A report published by the United States Department of Agriculture in 2020 found that 10.5% of US households were “food insecure.” The report also states that 7.6% of households with children face food insecurity. At the same time, a report of Confidence in America’s Health said that 42.4% of American adults and 19.3% of Americans between the ages of two and 19 were obese. While these statistics may seem to contradict each other, they are related.
People who reside in food deserts – areas where at least 33% of the population has to travel more than a mile in urban areas, or 10 miles in rural areas, to reach a grocery store – are more likely to suffer from obesity, and therefore obesity-related health problems such as high blood pressure and diabetes, as good as food insecurity. Food desserts are also determined by household and neighborhood resources – including available transport and average income – meaning that people living along or below the poverty line are likely to live in these areas.
This is a national epidemic, and for many Pitt students, it is also a lived experience. There aren’t any full-service grocery stores within a reasonable walking distance of campus, and Pitt’s Forbes Street Market can hardly be considered affordable.
The problem is not isolated, it also extends to all parts of the city. For example, about 63,000 Pittsburgh residents in 2019 experienced inconsistent access to food. There are initiatives – like the free farmer’s market Black Urban Gardeners and Pittsburgh Farmer, developed in Homewood and the Hill District – to address the situation, especially in black neighborhoods that have historically underserved and are twice as likely facing food insecurity compared to whites.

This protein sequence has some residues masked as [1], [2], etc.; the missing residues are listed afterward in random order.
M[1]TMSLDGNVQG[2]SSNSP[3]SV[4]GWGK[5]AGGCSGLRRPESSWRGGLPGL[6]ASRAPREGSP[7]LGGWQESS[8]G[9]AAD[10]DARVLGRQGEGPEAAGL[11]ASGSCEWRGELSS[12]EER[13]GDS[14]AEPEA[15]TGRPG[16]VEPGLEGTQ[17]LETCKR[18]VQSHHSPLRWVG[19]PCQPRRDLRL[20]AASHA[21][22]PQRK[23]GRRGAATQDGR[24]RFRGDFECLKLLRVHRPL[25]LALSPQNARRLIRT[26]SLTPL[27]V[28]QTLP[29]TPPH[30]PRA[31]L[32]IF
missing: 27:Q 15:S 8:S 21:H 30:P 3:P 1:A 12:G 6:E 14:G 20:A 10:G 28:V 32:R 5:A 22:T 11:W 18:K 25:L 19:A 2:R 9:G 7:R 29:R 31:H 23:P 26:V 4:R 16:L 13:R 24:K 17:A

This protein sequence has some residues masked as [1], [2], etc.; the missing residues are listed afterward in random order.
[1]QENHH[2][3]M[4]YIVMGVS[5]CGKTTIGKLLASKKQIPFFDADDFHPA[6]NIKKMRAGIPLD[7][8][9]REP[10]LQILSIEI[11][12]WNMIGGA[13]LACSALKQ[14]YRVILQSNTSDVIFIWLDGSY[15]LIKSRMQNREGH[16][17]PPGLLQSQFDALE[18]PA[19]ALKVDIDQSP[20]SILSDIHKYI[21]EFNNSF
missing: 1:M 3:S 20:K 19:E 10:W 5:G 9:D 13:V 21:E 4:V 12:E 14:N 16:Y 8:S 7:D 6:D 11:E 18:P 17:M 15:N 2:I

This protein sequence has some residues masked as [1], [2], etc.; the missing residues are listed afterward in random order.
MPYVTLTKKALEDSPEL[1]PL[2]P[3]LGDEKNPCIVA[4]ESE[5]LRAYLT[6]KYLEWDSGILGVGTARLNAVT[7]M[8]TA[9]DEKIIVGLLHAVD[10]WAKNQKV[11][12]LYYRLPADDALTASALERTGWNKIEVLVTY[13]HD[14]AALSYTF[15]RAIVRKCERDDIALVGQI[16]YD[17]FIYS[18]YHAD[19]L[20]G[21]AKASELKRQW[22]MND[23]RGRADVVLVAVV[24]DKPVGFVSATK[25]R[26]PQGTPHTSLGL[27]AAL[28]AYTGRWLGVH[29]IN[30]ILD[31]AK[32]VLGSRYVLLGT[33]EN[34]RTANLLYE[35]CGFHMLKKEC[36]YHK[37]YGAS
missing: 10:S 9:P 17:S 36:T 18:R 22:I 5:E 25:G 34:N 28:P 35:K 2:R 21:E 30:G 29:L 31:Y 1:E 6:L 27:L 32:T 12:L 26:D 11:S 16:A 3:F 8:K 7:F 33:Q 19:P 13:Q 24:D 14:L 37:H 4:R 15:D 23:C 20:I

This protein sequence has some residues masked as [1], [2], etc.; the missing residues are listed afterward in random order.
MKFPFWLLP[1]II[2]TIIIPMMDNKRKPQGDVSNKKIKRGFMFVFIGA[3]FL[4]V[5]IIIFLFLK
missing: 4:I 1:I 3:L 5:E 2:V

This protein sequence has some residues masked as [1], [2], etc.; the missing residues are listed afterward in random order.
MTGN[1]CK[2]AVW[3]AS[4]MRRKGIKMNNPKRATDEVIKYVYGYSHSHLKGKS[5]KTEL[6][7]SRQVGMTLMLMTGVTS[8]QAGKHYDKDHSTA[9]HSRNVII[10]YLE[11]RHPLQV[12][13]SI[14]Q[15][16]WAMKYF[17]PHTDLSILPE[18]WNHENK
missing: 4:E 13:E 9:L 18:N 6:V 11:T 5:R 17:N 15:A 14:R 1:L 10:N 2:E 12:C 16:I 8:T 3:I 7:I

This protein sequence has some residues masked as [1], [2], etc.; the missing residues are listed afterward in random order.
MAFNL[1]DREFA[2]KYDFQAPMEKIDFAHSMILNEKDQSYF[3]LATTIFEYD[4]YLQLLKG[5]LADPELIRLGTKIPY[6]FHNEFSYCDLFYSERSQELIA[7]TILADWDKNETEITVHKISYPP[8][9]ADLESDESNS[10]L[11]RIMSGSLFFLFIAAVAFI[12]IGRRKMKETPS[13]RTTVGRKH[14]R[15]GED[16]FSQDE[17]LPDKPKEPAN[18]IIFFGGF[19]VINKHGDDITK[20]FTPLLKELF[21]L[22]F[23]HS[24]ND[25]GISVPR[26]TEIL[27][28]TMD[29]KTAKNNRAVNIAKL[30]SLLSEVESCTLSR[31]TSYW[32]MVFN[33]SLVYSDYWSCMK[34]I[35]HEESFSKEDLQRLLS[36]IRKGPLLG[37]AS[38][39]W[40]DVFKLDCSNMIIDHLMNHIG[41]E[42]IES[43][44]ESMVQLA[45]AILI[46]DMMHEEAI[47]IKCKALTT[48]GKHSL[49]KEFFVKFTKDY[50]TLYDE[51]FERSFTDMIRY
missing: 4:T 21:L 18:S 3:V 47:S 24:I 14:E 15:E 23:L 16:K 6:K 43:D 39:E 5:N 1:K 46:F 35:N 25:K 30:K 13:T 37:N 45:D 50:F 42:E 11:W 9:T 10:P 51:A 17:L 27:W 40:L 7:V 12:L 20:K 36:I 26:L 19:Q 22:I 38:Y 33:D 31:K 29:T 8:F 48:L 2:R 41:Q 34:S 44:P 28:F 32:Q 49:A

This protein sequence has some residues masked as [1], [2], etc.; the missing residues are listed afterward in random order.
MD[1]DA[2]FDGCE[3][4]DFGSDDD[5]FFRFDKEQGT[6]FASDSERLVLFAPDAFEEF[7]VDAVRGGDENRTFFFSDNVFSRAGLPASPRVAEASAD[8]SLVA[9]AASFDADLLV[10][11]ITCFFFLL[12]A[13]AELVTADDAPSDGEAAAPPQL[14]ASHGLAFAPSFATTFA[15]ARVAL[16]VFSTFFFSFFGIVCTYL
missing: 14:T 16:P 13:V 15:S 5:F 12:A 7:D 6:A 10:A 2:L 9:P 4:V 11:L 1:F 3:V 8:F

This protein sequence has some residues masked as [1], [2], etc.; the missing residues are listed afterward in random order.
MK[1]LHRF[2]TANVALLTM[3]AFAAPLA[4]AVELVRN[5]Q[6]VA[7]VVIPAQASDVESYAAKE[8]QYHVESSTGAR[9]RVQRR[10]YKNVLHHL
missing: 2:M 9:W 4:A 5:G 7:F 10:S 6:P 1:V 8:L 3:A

The bitter reality is that the food crisis in the United States is caused by many reasons – food deserts, lack of healthy and affordable options, and unreliable school meals.
Although about 42 million Americans to receive SNAP benefits every year, many people are still unable to afford nutritious foods they need to meet their needs. Since processed foods are consistently kept at low prices – in part because the the government subsidizes their ingredients, such as corn and soybeans – diets of low-income households consist mainly of these elements. But raw products, what public health officials urge us to eat for a balanced diet, are massively unavailable low-income consumers.
Why is it that the foods we are constantly told not to eat or abuse are what are available to us? Wouldn’t it make more sense for the government to subsidize fresh fruits and vegetables, making them affordable for everyone? Frankly, it’s exhausting trying to figure this out. If the organizations that make the majority of food decisions in the country do not fully recognize the current situation, then how will things change? My answer – I do not know.